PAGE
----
“I hate it when you call me Marv. But I hear ya. I’ll pass the word.”
“See to it. Don’t like the BS, but it goes with the badge. You signed up for the life. We just gotta hope that the prosecutor does his job and doesn’t end up with a bunch of fuckwits in the jury.”
Marvin reached for the doorknob. “We know where he’s being extradited to?”
“The Marshal Service said up near Lynchburg in the Western District of Virginia.”
“That’s one helluva long car ride with a psychopath.”
“Fugitive transport will have two Deputy U.S. Marshals.”
“Right.” He opened the door and left. Connie revisited the latest weather report. A crack of thunder interrupted her solitude. Fiona upgraded to a CAT Three. Wasn’t much else they could do besides hunker down.
The stout Deputy Harris Coggins ushered Bruen to the last cell at the left. The law enforcement officer went out of his way to give the impression of cordialness. Bruen sensed the forced politeness. Coggins would love to be in a room alone with Bruen and no retributions. Bruen felt the same.
“Please enter. When I close the door, I need you to face the back wall and slid your hands through the slots, so I can take off the cuffs. You get gruff with me, and I’ll leave your cuffs on and you can try to open your zipper with your mouth to take a pee. Are we on the same page?”
Southern hospitality. One of those quirks of the demographic. Bruen would never get used to it. He missed the to-the-point attitude of the North. “Sure do, Deputy Coggins.”
He entered, the roll of the door closing behind him. A step backwards. He slipped his hands through the food tray slot. Mechanism hand cranked. Unevolved station. The brunette female was the sheriff. She seemed south of forty. A woman sheriff–the town entered the twentieth century, at least. Shit, Bruen didn’t even know what backwater town he was in. A rustle of metal and he noticed the slight feel of fingers releasing the handcuffs. Bruen retrieved his hands from the hole. He spun around. The deputy folded the shackles and placed them into his pocket.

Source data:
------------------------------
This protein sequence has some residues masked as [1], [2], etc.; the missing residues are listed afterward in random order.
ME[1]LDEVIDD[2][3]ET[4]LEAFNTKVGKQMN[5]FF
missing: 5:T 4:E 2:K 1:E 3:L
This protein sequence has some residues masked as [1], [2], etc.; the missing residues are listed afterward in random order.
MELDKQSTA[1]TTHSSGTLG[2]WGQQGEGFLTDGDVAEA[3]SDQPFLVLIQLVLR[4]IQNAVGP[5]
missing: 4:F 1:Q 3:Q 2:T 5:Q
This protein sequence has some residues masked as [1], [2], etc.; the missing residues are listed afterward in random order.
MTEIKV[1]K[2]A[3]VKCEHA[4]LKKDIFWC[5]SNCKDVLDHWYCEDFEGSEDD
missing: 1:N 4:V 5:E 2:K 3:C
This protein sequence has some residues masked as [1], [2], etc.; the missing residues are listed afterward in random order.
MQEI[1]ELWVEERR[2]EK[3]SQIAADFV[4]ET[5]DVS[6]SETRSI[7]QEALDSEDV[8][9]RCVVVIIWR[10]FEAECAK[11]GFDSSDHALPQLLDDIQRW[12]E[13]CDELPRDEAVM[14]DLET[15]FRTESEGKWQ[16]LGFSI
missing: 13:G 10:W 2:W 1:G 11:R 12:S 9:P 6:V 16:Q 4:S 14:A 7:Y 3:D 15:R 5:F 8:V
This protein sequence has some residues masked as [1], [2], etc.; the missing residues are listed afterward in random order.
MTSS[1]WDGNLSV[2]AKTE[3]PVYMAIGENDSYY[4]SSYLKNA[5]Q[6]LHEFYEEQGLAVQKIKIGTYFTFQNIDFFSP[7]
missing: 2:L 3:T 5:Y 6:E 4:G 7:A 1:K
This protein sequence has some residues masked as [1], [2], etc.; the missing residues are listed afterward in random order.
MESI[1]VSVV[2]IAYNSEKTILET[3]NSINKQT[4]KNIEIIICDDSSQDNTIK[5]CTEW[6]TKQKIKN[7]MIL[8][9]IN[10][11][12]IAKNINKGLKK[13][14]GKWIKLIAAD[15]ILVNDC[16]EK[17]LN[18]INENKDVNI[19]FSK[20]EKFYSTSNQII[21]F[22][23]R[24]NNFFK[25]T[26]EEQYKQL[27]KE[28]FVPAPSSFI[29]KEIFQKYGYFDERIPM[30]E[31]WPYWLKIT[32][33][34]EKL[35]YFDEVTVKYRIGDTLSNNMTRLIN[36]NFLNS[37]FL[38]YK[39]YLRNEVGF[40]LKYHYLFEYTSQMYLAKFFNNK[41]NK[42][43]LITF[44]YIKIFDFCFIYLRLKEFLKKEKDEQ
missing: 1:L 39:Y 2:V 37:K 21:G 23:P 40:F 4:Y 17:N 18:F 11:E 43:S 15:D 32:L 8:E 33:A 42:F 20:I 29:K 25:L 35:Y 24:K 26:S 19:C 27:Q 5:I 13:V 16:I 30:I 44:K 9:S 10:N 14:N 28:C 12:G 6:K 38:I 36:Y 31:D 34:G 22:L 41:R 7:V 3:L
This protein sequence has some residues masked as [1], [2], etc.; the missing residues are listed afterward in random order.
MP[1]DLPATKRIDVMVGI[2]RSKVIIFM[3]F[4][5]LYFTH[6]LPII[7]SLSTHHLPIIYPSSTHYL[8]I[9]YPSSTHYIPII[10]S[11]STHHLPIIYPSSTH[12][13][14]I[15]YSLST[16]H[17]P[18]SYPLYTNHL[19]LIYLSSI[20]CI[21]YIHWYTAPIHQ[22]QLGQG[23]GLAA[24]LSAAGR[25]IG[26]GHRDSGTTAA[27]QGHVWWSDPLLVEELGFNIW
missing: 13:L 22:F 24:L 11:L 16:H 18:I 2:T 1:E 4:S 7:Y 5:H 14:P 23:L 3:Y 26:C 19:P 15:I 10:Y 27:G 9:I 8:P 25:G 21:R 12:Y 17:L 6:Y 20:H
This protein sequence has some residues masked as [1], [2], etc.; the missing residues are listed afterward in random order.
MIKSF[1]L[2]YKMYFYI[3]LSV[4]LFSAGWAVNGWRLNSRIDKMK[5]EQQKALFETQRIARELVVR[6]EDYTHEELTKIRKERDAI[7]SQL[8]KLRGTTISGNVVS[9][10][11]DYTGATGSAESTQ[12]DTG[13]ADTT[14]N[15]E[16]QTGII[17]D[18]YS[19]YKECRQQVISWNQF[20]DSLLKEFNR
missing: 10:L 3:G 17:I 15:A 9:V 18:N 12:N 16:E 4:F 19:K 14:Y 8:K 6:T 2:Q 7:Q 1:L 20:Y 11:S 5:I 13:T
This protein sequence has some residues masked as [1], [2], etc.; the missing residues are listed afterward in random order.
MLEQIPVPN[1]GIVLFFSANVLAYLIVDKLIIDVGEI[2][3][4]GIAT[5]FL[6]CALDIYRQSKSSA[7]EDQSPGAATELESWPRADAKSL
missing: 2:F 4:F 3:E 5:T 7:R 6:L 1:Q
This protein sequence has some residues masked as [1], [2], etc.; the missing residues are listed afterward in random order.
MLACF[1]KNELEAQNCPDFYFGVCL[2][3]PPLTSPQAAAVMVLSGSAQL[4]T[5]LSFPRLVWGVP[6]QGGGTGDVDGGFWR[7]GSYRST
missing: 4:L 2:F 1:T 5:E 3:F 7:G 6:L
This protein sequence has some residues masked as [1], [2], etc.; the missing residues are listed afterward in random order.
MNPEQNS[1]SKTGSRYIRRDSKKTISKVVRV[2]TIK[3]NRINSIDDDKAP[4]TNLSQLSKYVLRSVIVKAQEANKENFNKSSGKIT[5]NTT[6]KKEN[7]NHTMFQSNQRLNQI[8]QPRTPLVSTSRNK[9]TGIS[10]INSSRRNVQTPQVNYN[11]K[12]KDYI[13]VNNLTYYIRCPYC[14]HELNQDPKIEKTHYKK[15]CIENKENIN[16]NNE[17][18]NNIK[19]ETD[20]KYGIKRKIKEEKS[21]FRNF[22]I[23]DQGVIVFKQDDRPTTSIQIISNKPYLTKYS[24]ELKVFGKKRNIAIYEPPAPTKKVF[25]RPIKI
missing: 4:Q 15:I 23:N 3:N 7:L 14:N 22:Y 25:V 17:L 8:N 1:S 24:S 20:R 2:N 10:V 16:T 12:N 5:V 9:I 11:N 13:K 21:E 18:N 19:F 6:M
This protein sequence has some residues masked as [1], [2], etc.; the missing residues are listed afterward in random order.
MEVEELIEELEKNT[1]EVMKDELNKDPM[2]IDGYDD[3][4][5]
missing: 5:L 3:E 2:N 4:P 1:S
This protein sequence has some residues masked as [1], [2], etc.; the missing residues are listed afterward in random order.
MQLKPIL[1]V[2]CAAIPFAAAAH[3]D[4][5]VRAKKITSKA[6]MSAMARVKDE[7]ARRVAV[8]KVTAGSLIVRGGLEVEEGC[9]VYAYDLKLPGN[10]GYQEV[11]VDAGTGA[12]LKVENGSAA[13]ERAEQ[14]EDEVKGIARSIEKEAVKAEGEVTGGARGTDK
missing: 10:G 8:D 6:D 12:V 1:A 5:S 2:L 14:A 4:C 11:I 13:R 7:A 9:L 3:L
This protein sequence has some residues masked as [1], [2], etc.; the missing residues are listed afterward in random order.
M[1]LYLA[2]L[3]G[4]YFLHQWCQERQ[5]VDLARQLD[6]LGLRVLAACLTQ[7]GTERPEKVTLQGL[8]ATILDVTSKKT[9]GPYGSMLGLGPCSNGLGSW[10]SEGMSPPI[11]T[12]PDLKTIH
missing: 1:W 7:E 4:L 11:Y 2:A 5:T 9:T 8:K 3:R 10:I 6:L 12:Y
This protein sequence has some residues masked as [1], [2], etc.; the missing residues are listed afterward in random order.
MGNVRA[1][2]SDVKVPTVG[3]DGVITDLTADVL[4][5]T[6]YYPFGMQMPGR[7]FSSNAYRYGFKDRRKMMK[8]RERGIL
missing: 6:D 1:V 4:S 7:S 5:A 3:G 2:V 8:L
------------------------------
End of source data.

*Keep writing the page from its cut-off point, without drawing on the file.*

“Do you mind me asking where in the hell I am?”
“No, I don’t mind.”
Cute. Backwoods humor. “Then could you tell me?”
The deputy put his hand on the bar six inches from Bruen’s forehead. “Hexewald.”
“Hexewald. What the hell kind of name is that?”
“German,” the deputy said. “It means witch wood.”
“Shouldn’t it be warlock wood? Witches can’t get wood.”
The deputy smiled. “Good one. I’ll be back. You just missed lunch. Dinner will come around six.”
“Can’t hardly wait.”
The deputy left. Bruen looked at the other residents of Hexewald prison. He saw three prisoners from his vantage point. One Hispanic. One black. And one, well one he didn’t know what, as the detainee lay on his cot, his rear to the bars. They stared back. None spoke. Silent. When Bruen finished his assessment, he retired to the cot. It squeaked. He reclined. His shoes remained on. A rumble from outside permeated through the walls. A storm brewed. How could he make this development benefit him?
He stared at the ceiling. Paneled drywall. Bruen never seen a jail with this type of overhead. He brushed the outside of his hand against the wall and rapped his knuckles against the rough material. The concrete walls were added later. The floor plan of this jail was off. Bruen turned his attention to outside of the cell. A camera swept the area, tilting side to side. He hopped off the steel cot and aimed for the bars. The three other prisoners that he saw moved to another side of their cells. “Hey, any of you goombahs know anything about this shithole we’re in?”